How brands can win at e-gaming

For decades football stars have been the most renowned global superstars, their faces dominating our gossip magazines and plastering the bedroom walls of young fans. In 2018, Forbes named Lionel Messi and Christiano Ronaldo respectively as the world’s 8th and 10th highest paid celebrities.

Fast forward to 2019 when Twitch gamer ‘Ninja’ (earning an estimated $560,000 a month) had more social media interactions in the month of April than Ronaldo, clocking up 150m interactions to the latter’s 130m. Certainly, this might be the most famous man that no one over the age of 40 has ever heard of.

According to Warc, e-sports is no longer an emerging  trend – “it is well and truly here and starting to command the attention of some of the world’s biggest brands”. And the audience is by no means niche. According to Touchpoints data, 11.12m UK adults are watching gaming content up to once a year – and 1.56m are watching daily. This growing genre is giving rise to a new era of sporting celebrities – the online gaming megastars.

Making money

So where do brands come into this phenomenon? Well, there is without doubt commercial opportunity. E-sport stars are making small fortunes on Twitch through micro payments. Twitch streamers that meet certain criteria (mostly around time logged streaming and growing a small audience) can become Twitch Affiliates. Affiliates are then able to access earning opportunities, most notably through in-platform payments. Once a live-stream is set up viewers can elect to pay them – as cash donations or in a custom Twitch currency, Twitch Bits – as the action unfolds. Usually these will be small amounts to show appreciation to the player and enable them to continue creating content; in this regard the viewers are subsidising their favourite stars and paying their salary directly.

However, some entrepreneurial streamers have made larger sums of money by promising to undertake certain challenges once thresholds are reached. If fans help them reach their financial targets within a stream they will take desired actions within play, allowing viewers to determine content storyline.


One thing that is absolutely apparent amongst Twitch streamers and viewers is that the sense of community is extremely strong. Viewers will part with money to support the streamers, get close to them and to curate their own content.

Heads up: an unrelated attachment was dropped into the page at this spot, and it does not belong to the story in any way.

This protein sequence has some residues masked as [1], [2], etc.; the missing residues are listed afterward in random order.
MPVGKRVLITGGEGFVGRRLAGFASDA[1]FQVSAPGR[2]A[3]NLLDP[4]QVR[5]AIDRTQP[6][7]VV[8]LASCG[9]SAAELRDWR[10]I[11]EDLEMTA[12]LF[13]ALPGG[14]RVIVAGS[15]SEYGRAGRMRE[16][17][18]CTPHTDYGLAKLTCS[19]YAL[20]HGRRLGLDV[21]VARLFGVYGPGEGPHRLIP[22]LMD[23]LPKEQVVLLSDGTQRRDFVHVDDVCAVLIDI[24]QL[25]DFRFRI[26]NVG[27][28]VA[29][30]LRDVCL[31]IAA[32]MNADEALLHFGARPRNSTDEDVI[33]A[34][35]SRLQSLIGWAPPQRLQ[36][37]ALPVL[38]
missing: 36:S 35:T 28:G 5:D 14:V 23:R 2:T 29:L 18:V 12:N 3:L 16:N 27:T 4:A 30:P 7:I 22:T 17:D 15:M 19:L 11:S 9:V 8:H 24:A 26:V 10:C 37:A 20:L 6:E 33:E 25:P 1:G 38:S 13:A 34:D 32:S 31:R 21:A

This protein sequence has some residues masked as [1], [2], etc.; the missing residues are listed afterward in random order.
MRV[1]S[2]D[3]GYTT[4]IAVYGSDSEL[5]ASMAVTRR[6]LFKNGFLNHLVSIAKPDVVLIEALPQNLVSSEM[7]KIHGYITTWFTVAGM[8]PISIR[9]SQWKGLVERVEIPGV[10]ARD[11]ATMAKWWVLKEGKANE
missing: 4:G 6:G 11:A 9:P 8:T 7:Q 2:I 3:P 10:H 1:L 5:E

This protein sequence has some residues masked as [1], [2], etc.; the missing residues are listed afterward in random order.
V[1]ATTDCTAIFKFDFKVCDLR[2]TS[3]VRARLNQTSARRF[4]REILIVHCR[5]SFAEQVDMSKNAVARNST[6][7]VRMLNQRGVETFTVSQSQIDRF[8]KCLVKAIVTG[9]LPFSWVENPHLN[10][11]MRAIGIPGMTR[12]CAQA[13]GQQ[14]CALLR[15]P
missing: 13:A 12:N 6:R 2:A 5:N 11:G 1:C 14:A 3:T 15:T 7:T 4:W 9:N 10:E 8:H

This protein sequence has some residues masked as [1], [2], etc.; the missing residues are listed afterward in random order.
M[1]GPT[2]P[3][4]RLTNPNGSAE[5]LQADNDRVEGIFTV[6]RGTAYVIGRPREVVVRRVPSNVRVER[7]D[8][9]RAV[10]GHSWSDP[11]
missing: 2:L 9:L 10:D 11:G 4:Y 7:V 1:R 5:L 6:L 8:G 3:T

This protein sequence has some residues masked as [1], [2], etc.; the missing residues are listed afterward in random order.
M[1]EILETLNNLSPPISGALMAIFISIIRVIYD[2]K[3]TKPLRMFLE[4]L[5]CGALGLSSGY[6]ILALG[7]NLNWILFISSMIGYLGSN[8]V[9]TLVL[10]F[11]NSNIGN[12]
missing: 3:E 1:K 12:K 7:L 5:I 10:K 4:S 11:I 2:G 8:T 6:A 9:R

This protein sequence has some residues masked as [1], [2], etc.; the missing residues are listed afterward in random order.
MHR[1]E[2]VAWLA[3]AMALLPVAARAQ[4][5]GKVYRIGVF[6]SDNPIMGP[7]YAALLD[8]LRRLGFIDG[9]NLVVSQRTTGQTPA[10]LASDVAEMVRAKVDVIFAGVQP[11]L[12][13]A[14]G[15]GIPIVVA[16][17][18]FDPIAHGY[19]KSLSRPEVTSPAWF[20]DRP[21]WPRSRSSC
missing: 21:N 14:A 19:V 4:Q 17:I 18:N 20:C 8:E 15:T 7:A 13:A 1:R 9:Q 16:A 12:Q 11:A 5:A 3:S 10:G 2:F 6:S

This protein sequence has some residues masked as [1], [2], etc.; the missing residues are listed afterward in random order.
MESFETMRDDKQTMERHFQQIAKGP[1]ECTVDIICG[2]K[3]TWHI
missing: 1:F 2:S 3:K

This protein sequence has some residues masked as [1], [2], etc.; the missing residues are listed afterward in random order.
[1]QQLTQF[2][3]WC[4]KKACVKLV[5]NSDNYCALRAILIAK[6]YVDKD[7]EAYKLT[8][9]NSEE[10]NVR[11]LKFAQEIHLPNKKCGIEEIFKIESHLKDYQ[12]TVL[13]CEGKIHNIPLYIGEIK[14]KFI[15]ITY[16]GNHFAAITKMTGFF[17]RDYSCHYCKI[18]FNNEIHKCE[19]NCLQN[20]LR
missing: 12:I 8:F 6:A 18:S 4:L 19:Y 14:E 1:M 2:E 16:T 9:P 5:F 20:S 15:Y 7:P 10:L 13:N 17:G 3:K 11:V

This is also an audience who will mobilise quickly. Recently US rapper Drake challenged Ninja to a game of Fortnite on Twitter – the challenge attracted a live audience of 600,000 people and went on to attract 8.6m views on YouTube where the footage was later uploaded. Levels of engagement most advertisers only dream of!


This community spirit has also filtered outside the world of Twitch and into philanthropy, as e-athletes raise incredible sums of money for charity. The platform is well-placed for fundraising as it can easily accept these micro-payments from viewers in-stream. This has given rise to live stream charity fundraisers, an exciting way to engage a non-traditional audience with charity.

At GuardianCom in 2018, several streamers participated in a gaming fundraiser to raise money for St Jude Children’s Research Hospital. The marathon stream raised an incredible $2.7m. In just four hours, streamer Dr. Lupo raised $356,000 for the charity, breaking fundraising records.

In February 2019, JustGiving added gaming-specific services to its platform to help streamers set up fundraisers. These features include overlays to connect fundraising pages to Twitch and other gaming platforms as well as a monthly ‘Hall of Fame’ to recognise gamers who have generated money for non-profits.

UK-based charity, Shelter, held a fundraiser inviting people to game for 135 minutes, one minute for each family that becomes homeless every day in Britain. Each participant was invited to host their own fundraiser on GivePenny, which had a leader board recognising those that had raised the most but also those who reached or bettered their target. This was a great example of a charity engaging with a younger fundraising audience while keeping charity’s need messaging at heart.

Early mover advantage 

These examples all demonstrate the huge leaps being taken by this growing marketing opportunity. The gaming community presents a great opportunity for brands to access the loyalty and trust audiences feel for their favoured streamers. The key for brands will be addressing these audiences early, before the market becomes saturated and to forge partnerships with streamers to allow for organic, integrated content.

By Emily Smith, Senior Business Executive